When I hear that the FBI has arrested a terror suspect, I typically imagine a scene like something out of “Cops,” with law enforcement breaking down a door, screaming, ordering people to get on the ground and possibly chasing one or more people through an alley.
In May, the FBI arrested two Muslim imams in Miami, including the leader of the oldest mosque in South Florida. By using fundamental public relations strategy, the FBI was able to make the arrests quietly and nonviolently, while avoiding a public uproar in the Muslim community. The full story is told in a recent NPR report.
The value of a well-executed public relations plan is revealed when it plays a central role in achieving the objectives of an anti-terrorism campaign. Understanding key audiences, and reaching out to them, can make a big difference in the aftermath of any event.
Every good PR plan has one or more objectives, and this case was no different. Not only did law enforcement want to avoid creating unrest in Miami’s Muslim community; they wanted to reinforce connections with that community as an information source. The Muslim community has been a good source of information about potential terror suspects. It was important to law enforcement officials to maintain that community relationship.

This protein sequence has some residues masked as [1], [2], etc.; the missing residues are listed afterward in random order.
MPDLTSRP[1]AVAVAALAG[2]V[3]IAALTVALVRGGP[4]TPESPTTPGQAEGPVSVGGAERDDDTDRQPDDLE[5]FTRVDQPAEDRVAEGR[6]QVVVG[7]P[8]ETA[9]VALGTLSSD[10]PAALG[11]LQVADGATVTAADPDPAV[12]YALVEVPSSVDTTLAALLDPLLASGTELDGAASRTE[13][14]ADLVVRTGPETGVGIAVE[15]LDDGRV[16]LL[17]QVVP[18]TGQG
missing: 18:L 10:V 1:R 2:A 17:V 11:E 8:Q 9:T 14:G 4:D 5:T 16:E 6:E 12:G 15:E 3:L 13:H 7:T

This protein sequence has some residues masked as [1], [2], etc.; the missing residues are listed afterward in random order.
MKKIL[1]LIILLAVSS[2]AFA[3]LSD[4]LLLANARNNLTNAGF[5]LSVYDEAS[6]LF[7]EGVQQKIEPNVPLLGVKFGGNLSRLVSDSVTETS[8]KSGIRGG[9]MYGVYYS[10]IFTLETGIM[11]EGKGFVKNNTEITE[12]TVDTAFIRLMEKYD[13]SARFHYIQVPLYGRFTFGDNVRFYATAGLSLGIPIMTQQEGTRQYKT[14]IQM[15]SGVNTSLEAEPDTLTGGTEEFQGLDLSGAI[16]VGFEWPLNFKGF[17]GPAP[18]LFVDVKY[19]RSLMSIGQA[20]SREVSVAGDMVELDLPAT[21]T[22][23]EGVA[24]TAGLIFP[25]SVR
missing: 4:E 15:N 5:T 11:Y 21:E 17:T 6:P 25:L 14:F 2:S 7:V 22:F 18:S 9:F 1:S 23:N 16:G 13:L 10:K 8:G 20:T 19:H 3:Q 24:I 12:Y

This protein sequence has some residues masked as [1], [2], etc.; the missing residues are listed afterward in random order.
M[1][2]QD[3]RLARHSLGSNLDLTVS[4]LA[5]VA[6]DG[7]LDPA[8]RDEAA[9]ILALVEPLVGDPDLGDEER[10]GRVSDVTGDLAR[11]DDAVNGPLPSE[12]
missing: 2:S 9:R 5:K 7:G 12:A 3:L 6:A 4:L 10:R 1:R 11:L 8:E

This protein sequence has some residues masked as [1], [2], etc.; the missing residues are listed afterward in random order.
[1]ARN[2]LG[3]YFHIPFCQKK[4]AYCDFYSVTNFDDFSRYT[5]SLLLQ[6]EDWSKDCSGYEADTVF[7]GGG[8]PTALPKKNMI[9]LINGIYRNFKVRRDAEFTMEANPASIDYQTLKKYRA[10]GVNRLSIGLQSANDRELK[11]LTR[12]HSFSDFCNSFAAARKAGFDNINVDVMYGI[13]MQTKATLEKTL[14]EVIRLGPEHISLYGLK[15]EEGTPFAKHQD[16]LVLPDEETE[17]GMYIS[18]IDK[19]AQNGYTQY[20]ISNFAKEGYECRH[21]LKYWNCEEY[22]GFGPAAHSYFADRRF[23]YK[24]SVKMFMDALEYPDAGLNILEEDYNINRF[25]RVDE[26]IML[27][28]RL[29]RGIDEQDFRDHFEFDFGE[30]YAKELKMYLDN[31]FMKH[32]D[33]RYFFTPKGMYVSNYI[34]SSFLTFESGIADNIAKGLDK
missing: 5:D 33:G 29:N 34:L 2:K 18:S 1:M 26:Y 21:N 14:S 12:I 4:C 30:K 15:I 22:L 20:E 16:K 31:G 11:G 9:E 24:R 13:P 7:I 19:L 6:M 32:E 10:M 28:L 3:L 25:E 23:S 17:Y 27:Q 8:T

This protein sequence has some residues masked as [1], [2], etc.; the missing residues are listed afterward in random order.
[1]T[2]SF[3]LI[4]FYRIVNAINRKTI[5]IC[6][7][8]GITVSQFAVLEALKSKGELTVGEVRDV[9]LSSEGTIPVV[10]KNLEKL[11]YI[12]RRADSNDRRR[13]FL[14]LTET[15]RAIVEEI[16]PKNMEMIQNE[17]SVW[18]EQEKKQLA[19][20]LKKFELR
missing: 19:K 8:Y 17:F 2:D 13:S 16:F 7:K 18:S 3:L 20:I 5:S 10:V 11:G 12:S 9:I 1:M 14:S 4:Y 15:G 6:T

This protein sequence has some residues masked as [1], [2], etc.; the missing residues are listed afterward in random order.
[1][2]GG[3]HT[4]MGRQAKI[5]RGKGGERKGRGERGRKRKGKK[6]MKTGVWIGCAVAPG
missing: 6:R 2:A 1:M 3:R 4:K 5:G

Given that the arrest was going to take place at the mosque, agents took care to observe Muslim culture – right down to removing their shoes before stepping on the prayer rug inside the mosque. Agents went through a Muslim sensitivity training program a week before the arrest. During planning, they determined that the best time to make the arrest was following Saturday prayers.
Following the imams’ arrest, the lead agent contacted leaders in Miami’s Muslim community to inform them about what took place. At one point, leaders were allowed to see the indictment. The NPR story makes it clear that most arrests don’t happen that way and the Muslim community is often left to deal with rumors, which lead to confusion and frustration.
The public relations process conducted by the FBI in Miami is part of an ongoing outreach to the Muslim community. Two dozen U.S. attorneys across the country have participated in a pilot program that has them reach out to local Muslim leaders. When it came time to arrest the imams, FBI agents already had a relationship with leaders in the Muslim community.
I can’t tell you if the arrest of the imams was good police work, but it was exceptional public relations.
— Jon Ratliff, TCG Vice President/Account Group Director